And in the last two or three months the writing group has been meeting on zoom. Or rather a few of us have been meeting on zoom. Usually one of us volunteers to offer a prompt and then we write together and read the results of our efforts. There is always laughter and always lots of praise and encouragement. We were just thinking that we might meet in person in a suitably distanced way when the rule about meeting in groups of six as a maximum was introduced. 

We are at the point of thinking about some variations in the way we use the zoom facility to share our work on the chat or screen share facility, using the audio and visual possibilities and so on.

So now I know

So now I know that my writing group, in person, round a table, with people who I know only as writers (often nothing more about them, their families, jobs, where they live etc etc) is important for my writing and that I will want us to operate again as we did when this is over.

What I like about the group is the stimulus, the laughter, the audience, the critique and above all the community.

Tell us what do you need from a writing group?

Related posts

Gallimaufry or why my writing group is cock-o-hoop (January 2016)

A Writing Festival – why would you organise one?

A Birthday for Our Writing Group

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What I did during Lockdown

One thing I have been doing in the Lockdown is keeping a daily diary, a journal of my experience of avoiding Covid-19. I have written something every day since Sunday 15th March, when I decided to isolate myself. At the time of writing I have done nearly 100 days.

So what is this diary for? 

Why did I start it? 

Why haven’t I stopped writing it? 

What does it contain? 

What have I learned from it?

My Covid Diary – thank you Sarah

What is this diary for? 

Here’s how it starts.

Sunday 15th March (Day 1)
Today the rumours began that people over 70 would soon be forced into self-isolation for 4 months.I find myself trembling with fear. It seems that there is some truth to these stories. And I wonder – with loneliness known to be the biggest killer of older people – how can this be contemplated.

Later that day I record that there were NO plans to ask over-70s to completely isolate themselves, only to reduce social contact. And I decide to limit my contacts from that day.

Monday 16th March (Day 2)
The Finnish PM – a woman- says we should not speak of social distancing/isolation but of physical distance/isolation. We must insure that social connections are kept.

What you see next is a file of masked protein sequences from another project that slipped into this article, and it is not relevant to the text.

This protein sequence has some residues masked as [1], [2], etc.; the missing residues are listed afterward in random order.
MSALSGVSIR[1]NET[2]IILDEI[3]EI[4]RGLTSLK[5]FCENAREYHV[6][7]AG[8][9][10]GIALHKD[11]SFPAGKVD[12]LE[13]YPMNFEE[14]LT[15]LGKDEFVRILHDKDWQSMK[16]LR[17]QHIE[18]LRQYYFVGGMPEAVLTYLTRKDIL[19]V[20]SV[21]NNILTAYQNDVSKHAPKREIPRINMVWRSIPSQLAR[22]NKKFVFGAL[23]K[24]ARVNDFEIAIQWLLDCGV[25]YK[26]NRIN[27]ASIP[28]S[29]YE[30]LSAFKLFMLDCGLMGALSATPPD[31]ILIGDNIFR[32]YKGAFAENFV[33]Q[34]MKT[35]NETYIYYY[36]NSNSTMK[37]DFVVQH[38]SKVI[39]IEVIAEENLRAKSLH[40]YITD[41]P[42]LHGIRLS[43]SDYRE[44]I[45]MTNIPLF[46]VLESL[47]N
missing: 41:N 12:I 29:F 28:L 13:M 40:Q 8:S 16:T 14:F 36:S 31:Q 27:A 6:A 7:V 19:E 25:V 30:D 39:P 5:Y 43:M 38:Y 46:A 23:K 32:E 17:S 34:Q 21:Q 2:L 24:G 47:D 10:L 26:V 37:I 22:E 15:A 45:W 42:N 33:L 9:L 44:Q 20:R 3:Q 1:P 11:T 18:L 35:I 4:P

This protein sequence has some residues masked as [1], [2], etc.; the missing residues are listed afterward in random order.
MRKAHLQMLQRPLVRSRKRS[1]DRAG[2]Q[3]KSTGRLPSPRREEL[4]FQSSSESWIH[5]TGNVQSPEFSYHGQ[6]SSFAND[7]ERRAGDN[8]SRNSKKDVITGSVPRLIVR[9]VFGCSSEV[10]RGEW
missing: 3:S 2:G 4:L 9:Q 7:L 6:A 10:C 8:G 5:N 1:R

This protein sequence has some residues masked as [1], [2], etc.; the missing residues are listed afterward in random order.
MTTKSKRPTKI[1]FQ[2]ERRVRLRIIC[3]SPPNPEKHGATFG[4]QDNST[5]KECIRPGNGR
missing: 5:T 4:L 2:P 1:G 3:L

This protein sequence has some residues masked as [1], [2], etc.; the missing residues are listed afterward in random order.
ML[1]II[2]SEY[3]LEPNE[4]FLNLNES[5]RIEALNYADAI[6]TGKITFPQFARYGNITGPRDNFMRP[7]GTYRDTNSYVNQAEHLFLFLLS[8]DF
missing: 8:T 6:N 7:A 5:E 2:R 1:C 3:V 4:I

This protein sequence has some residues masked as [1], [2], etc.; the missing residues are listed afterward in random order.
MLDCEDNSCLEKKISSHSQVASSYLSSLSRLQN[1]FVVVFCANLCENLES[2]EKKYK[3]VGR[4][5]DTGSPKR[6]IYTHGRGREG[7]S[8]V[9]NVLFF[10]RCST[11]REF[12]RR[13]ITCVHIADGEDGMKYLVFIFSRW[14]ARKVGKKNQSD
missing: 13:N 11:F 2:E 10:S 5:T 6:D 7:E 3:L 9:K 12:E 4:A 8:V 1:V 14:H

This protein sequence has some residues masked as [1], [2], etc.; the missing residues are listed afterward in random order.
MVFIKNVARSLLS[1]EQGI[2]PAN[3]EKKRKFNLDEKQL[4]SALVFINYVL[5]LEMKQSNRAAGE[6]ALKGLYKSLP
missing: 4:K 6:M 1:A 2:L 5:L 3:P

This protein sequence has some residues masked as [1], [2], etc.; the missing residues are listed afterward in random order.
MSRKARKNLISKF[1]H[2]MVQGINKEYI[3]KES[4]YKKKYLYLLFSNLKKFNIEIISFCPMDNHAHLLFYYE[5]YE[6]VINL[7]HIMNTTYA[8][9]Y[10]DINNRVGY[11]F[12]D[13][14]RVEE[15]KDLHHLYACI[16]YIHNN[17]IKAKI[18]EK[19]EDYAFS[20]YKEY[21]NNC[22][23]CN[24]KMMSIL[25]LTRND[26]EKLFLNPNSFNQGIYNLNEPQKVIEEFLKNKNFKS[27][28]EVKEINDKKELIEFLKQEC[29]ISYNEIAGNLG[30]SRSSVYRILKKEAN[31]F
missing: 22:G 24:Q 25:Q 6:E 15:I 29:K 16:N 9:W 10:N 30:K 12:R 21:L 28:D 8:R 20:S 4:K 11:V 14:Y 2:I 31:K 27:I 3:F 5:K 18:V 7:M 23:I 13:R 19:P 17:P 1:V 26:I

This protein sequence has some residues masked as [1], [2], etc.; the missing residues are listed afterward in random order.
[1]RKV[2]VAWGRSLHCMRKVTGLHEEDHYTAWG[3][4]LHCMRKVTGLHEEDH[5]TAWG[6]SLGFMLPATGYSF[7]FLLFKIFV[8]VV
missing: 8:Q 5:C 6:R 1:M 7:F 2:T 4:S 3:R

New cases 330 Deaths 35

It is a record, a historical record. I hope we are not in for repeated lockdowns, although I fear that is a possibility. But this is our first and many things are strange and unusual. I planned to record some of them.

I note the announcement of the Lockdown.

Tuesday 24th March (Day 10)
New restrictions announced last night – for 3 weeks at least. Everyone to stay at home, only go out for exercise and with one member of your household. Cases 6650 Deaths 335

As it goes on I note what I observe about things closing, (GPs’ surgeries, schools, pubs, gyms, and so on) and how Michel Barnier, EU chief Brexit negotiator, had the virus, two news stories collide. I note too that it gets hard to remember what day it is, the need to keep exercising, the figures rising, how I long for a haircut and the UN’s 4 key qualities: being kind, generous, empathetic and sharing solidarity.

I make a note of bad nights, the events being cancelled, and the friends with whom I talk on the phone. At first it feels as if we are in some kind of hiatus, life suspended, frozen in time.

From the first day I record the figures of cases and deaths (once a researcher, always a researcher), although we now know that the totals were much higher because statistics we were given were only from those people who had been tested. 

As  historian I know that looking back at something has a different flavour from a record of reactions at the time, before one knows the outcomes. For example, war diaries are interesting, because they do not have hindsight, they were written before the outcome of hostilities was known.

I recorded many of the contradictions and tensions in the situation